Kantaphon Leads Thailand’s Record Haul – Basel 2019

Friday, August 23, 2019
TEXT BY GAYLE ALLEYNE | BADMINTONPHOTO

Kantaphon Wangcharoen, whose name has graced the periphery of the men’s singles conversation this season, stole the headlines tonight at the TOTAL BWF World Championships 2019, becoming the first Thai player to medal in that category.

A fired-up Kantaphon Wangcharoen in the heat of battle.

The 20-year-old’s stunning quarterfinal triumph led a historic evening for his country which also progressed to the semifinals of women’s singles and mixed doubles, thanks to Ratchanok Intanon and the pairing of Dechapol Puavaranukroh and Sapsiree Taerattanachai respectively.

Their collective achievement marked Thailand’s first hat-trick of medals in the annals of badminton’s World Championships, with at least three bronzes guaranteed. However, while few would have been surprised by the success of Wangcharoen’s more accomplished teammates, it was the unassuming youngster – still honing his craft – who set tongues wagging inside a packed St. Jakobshalle.

What A Debut!

Playing with nothing to lose in his World Championships debut, Wangcharoen withstood a gritty fightback by one of the leading title contenders – Chou Tien Chen of Chinese Taipei – to savour the most memorable moment of his fledgling career. As his rival netted the final shot, the underdog celebrated his 21-16 11-21 21-14 victory gleefully.

“I am so happy. I am very surprised. I gave my all,” said the breathless winner, who had lost all four previous matches versus the No.2 seed.

Chou Tien Chen seemed to have no answers to some of his opponent’s massive shots.

Earning the crowd’s admiration, Wangcharoen carved his path to glory through an energetic and brave attacking display that ultimately wore down the usually resolute Chou, who was also hunting his first World Championship medal. Thunderous blows flew past the 29-year-old from all angles and he appeared powerless to stop the No.12 seed from grabbing the opening game. Stung into response, Chou was off to a flyer in the second game and quickly levelled the honours. Just when it seemed Chou’s experience would see him home, Wangcharoen’s fighting spirit returned and, from 8-8, he never relinquished the advantage.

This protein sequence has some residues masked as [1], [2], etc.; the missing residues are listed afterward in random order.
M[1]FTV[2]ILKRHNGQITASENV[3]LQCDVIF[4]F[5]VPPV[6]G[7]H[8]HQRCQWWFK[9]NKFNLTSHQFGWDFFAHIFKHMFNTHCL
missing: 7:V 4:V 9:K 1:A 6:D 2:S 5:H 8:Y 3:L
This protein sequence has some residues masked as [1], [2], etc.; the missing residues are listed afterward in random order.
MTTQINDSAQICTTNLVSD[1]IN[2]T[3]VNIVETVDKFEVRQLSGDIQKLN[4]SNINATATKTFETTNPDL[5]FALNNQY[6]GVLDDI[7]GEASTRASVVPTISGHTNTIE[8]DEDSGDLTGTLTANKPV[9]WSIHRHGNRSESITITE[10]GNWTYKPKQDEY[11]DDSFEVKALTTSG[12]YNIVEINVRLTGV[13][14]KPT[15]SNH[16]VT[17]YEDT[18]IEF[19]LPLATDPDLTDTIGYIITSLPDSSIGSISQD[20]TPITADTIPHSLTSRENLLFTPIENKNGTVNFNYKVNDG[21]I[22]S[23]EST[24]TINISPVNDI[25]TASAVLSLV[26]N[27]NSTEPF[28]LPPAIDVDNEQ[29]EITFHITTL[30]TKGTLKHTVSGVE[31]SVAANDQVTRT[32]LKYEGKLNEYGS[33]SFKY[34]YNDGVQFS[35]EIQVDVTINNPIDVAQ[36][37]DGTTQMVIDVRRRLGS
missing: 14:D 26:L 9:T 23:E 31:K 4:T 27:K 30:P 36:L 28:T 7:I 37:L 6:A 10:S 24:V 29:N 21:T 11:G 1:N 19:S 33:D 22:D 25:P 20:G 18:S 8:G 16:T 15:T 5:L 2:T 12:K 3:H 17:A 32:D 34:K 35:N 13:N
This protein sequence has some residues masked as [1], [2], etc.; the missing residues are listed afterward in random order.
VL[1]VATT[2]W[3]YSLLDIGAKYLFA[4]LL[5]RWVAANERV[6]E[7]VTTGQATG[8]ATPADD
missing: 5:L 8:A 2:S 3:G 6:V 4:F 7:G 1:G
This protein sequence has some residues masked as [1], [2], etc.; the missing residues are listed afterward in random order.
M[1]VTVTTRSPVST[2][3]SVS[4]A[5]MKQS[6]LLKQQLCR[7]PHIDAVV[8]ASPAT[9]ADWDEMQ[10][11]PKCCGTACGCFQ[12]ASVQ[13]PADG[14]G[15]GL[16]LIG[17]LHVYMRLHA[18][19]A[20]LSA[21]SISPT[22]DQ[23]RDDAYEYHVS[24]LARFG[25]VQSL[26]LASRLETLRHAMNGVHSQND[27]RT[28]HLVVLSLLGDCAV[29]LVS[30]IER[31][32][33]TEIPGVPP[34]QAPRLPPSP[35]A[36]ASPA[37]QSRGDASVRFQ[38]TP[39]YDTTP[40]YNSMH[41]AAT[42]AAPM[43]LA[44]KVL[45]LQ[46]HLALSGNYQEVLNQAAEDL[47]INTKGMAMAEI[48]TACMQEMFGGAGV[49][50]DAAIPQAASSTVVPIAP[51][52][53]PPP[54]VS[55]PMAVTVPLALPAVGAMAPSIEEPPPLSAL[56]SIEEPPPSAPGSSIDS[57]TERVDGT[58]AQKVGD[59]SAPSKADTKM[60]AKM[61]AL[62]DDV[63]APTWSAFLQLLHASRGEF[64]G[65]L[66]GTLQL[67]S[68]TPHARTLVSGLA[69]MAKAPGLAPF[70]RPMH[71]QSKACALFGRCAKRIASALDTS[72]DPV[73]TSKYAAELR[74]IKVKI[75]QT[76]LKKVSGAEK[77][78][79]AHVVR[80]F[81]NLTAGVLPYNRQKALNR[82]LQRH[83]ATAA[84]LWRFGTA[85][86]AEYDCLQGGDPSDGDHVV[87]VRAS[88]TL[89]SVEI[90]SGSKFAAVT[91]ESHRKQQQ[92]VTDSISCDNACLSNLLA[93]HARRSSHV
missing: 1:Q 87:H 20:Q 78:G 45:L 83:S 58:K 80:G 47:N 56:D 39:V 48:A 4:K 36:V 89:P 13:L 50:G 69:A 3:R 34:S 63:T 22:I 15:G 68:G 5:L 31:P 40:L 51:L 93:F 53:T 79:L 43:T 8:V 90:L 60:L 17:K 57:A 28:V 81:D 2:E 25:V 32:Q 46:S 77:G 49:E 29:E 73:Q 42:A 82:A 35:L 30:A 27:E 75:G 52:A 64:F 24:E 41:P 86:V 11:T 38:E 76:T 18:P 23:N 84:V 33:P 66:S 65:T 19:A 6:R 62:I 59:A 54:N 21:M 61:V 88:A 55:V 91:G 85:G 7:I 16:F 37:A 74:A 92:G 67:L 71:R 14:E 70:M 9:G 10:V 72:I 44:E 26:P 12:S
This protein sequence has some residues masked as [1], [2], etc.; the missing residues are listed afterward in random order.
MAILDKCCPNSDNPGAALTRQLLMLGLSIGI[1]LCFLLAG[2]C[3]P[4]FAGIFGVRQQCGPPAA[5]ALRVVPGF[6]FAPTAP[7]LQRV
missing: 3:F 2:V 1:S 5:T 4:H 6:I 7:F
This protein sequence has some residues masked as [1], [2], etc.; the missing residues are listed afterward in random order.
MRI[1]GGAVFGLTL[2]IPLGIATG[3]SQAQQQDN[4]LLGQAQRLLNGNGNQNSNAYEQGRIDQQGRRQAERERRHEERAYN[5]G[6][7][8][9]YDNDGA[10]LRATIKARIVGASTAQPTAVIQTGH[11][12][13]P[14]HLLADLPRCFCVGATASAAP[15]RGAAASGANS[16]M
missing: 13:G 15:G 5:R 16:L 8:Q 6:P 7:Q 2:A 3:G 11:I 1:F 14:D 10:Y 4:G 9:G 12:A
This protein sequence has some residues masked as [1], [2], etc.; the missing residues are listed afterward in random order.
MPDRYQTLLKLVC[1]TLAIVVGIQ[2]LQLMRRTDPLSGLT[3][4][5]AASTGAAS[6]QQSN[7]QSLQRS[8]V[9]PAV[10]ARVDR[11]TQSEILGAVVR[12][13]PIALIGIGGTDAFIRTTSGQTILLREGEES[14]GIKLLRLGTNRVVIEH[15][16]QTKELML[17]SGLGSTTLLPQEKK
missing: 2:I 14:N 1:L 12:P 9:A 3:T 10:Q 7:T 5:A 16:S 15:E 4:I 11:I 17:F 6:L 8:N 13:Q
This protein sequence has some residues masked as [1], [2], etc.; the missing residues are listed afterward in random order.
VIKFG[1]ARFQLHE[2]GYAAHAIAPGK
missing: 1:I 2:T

A monster smash took him to 20-14 and, shortly thereafter, the deal was sealed.

“The semifinal will be tough but, again, I will try my best,” vowed Wangcharoen who will have to beat Denmark’s Anders Antonsen to reach Sunday’s showpiece final.

Once more, the seasoned Chou was left wondering why he failed to reach the World Championships’ medal rounds.

“This was a good opportunity for me. I led 7-3 in the final game but I lost focus. I will need to analyse what happened. He was very fast and it was difficult to get a chance…His smash was really tough to defend,” said the world No.2 player who has excelled this year.

Meanwhile, Intanon took care of business against another blossoming player, Yeo Jia Min, brushing aside the Singaporean, 21-17 21-11, to advance to the semifinals for the first time since she became world champion at age 18 in 2013.

SHE’S BACK: Ratchanok Intanon advanced to the women’s singles semifinals for the first time since 2013.

“Finally, after six years I’m in the semifinals again,” declared a relieved Intanon. “After almost losing yesterday, I felt this is my chance. Today, I played my game and I didn’t let her control me.”

As for her semifinal against Nozomi Okuhara of Japan, the 24-year-old is prepared for long, tiring rallies against the No.3 seed with whom she has a good rapport. Asked if she would speak to Okuhara overnight, Intanon laughed and replied “maybe about what colours we will wear tomorrow”.

In mixed doubles, Puavaranukroh and Taerattanachai were unfazed by the challenge of Netherlands duo, Robin Tabeling/Selena Piek. The Thai No.4 seeds demolished their opponents, 21-11 21-7, in just 31 minutes and were thrilled to be part of a great night for their team.

“It’s the first time we can get at least third place – but I want more,” said Taerattanachai candidly. “We are happy that Thailand can get three medals.”

Dechapol Puavaranukroh and Sapsiree Taerattanachai – en route to the semifinals.

Chinese Taipei Empty-Handed

By contrast, a promising campaign turned terrible for Chinese Taipei, with Chou’s defeat ending their medal aspirations at the Championships.

Earlier, Tai Tzu Ying fell to an inspired Pusarla V Sindhu in women’s singles and men’s doubles pair, Liao Min Chun/Su Ching Heng, succumbed to Indonesian veterans, Mohammad Ahsan and Hendra Setiawan (21-17 21-19).

The latter will battle their younger countrymen, Fajar Alfian/Muhammad Rian Ardianto, for a place in the final. Today’s results assure Indonesia of at least bronze and silver in the category.

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Muhammad Rian Ardianto (right) fires the shuttle across the net while his partner, Fajar Alfian, watches.